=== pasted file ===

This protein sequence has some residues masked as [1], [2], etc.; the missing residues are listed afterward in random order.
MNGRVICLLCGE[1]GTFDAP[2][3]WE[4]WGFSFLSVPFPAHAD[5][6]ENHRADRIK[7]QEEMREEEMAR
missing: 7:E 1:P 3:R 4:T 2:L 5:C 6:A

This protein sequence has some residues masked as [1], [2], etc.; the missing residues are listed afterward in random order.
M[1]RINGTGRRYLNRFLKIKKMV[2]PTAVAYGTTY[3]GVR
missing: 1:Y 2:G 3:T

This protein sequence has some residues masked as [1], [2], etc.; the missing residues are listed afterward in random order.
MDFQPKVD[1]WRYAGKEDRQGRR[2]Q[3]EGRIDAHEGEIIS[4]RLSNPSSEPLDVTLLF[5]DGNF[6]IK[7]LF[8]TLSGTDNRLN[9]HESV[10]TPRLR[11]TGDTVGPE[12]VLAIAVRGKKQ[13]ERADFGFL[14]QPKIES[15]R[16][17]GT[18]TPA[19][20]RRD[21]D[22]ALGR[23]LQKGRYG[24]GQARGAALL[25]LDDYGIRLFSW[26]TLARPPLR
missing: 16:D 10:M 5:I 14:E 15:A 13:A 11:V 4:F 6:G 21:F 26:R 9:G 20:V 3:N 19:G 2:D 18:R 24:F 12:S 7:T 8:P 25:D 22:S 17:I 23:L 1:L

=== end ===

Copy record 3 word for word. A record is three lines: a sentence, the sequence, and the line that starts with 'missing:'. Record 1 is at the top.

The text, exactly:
This protein sequence has some residues masked as [1], [2], etc.; the missing residues are listed afterward in random order.
MDFQPKVD[1]WRYAGKEDRQGRR[2]Q[3]EGRIDAHEGEIIS[4]RLSNPSSEPLDVTLLF[5]DGNF[6]IK[7]LF[8]TLSGTDNRLN[9]HESV[10]TPRLR[11]TGDTVGPE[12]VLAIAVRGKKQ[13]ERADFGFL[14]QPKIES[15]R[16][17]GT[18]TPA[19][20]RRD[21]D[22]ALGR[23]LQKGRYG[24]GQARGAALL[25]LDDYGIRLFSW[26]TLARPPLR
missing: 16:D 10:M 5:I 14:E 15:A 13:A 11:V 4:F 6:G 21:F 26:R 9:G 20:V 3:N 19:G 2:D 18:R 24:F 12:S 7:T 8:P 25:D 22:S 17:I 23:L 1:L